Michael Vartan: You’ll see a little bit of that in the upcoming episode. There was someone in Terence’s past. For Terence, I think they had their agreement. The funny thing between Terence and Deann is that if you were to ask who wears the pants in the relationship, I would say Deann. I think in a weird way Terence kind of assumes that their relationship is good. Lexa [Doig] and I joke all the time on set that Terence and Deann love each other as much as they can. But they have a relationship and I think Terence has kind of put that on the back burner and blindly trusted their relationship. There will be some interesting twists and turns towards the end of season 2. Terence is going to realize that maybe his wife wasn’t always acting with his or their best interests at heart, so that’s going to create some friction between the two.
What I love about your character is that the show could have easily painted you as the villain and made it very visible, but I find myself questioning whether or not he’s that bad.
Michael Vartan: It’s funny you say that because when I got the job Jonathan [Abrahams] and I sat down for a few meetings and talked about who Terence is. One of things that was important to me was not to make him a flat-out villain. There’s nothing wrong with that. Those types of characters are very useful in certain situations, but I wanted Terence to have a little bit of humility. I feel that 20-25 years ago when set out to start this Institute, he had nothing but good and pure intentions in mind. He really wanted to make the world a better place. He really wanted to help people achieve the best versions of themselves. Along the way, as money started coming in and the Institute grew and he gained more power and once Kyle got on board and there was a direct line to show business, I think he kind of lost his way a little bit and became power drunk. I think to this day Terence still really believes what the Institute is teaching. Unfortunately, the paradox, which is another wonderfully fun thing to play with Terence, as much as he believes in trying to help people, he’s also very willing to kill someone if they’re not going to fall in line.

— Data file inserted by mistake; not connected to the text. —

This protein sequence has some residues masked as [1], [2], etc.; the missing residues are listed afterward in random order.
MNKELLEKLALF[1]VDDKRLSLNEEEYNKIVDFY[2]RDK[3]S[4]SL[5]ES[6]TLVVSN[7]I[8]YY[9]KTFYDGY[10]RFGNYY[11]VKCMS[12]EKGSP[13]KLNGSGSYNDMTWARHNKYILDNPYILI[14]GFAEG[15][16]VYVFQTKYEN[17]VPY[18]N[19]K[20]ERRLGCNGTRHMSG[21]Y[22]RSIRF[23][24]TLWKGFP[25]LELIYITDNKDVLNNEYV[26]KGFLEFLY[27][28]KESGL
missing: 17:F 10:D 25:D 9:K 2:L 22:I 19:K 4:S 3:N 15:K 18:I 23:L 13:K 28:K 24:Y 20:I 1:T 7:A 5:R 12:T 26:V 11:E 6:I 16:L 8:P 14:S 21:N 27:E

It’s that and as much as Megan is against IHM and the way that they do things, it’s worked for Kyle.